Perfect 10, a notorious copyright troll, owes Giganews $5.6 million. To date, they haven’t paid any of it, and it’s been eight months since a court ruled that the USENET access provider was owed money.
Aside from trolling, Perfect 10 is most notable as a porn company. According to Ars Technica, the owner of Perfect 10, Norman Zada, has filed between 20 and 30 lawsuits to date.
The same source also reveals that Zada has lost in excess of $50 million, but he writes off Perfect 10’s losses from his personal income taxes, according to court documents.
The documents go on to say that, where Zada’s lawsuits regarding copyright infringement against Perfect 10 are concerned:
“…the evidence reveals that Zada’s interest in the copyrights held by his “tax write-off” is solely in litigation.”
That is the definition of a copyright troll.
Zada seems to have met his match in Giganews, however. Perfect 10 sued Giganews for alleged copyright infringement. Perfect 10 accused the USENET access provider of inducing and assisting in copyright infringement and said the company had “virtual warehouses” that held billions of dollar’s worth of copyrighted materials.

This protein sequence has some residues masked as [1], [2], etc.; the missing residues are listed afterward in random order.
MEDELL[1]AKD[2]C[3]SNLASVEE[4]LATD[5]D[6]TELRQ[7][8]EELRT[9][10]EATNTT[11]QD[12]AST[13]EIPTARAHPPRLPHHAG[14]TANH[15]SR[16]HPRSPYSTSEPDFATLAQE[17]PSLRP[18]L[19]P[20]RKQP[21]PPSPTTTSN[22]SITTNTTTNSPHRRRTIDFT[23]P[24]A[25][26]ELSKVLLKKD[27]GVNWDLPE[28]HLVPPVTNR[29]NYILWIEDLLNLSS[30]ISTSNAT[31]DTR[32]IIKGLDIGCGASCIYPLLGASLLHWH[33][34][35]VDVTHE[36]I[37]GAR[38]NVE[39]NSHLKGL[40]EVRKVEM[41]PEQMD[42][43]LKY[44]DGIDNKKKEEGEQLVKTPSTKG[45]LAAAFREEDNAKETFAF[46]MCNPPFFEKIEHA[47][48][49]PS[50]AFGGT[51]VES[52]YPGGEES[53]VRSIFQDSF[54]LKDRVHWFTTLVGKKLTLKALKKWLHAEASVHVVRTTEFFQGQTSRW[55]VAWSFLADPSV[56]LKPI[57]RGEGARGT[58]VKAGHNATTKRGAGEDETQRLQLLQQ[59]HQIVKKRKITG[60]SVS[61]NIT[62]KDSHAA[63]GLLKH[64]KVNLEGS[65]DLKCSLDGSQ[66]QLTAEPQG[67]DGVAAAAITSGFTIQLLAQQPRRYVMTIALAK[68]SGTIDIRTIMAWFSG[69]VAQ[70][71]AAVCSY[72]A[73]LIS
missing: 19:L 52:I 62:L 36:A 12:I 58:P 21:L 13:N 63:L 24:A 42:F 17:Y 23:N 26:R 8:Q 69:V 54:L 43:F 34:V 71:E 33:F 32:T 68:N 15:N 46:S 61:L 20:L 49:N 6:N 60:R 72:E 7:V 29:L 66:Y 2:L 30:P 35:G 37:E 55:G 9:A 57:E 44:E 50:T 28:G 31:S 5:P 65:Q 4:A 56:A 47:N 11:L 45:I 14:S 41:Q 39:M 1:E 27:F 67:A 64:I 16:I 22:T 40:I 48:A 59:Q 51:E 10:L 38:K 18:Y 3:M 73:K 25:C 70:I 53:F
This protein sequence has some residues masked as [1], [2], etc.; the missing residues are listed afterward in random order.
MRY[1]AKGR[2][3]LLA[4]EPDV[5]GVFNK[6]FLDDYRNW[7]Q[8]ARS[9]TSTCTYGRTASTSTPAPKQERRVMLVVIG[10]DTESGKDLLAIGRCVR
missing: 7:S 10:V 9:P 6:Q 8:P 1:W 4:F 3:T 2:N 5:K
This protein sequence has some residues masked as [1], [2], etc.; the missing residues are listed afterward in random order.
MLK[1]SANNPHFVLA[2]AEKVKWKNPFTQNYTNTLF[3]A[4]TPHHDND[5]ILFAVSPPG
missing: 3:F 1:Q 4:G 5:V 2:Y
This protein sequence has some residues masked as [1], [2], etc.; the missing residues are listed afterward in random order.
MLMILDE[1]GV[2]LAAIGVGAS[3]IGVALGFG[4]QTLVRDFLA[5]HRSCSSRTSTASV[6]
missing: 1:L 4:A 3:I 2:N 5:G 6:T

Giganews won the day in court in November of 2014, when the court found that Giganews was not liable for what their customers do with the service the company sells.
The US District Court for the Central District of California ordered Perfect 10 to pay Giganews’s costs related to the lawsuit, including their attorney fees.
The final total amounted to $5.6 million.
According to TorrentFreak, Perfect 10 hasn’t come up with any of the money as of yet.
Giganews has requested a writ of execution. Those orders oftentimes result in the debtor’s possessions being seized and in other actions designed to allow the party owed to collect what they’re due.
TorrentFreak also mentions that, to date, Perfect 10 has gotten more than $8,000 further into its debt to Giganews, due to interest requirements that were part of the judgment.
Perfect 10’s debt comes on the heels of being rebuked by judges and garnering a reputation as the worst type of copyright troll. Their tactics have been criticized before.
It seems, however, that if Perfect 10 is in the business of filing lawsuits, they may want to look at another way to generate profits, at least based on their recent performance.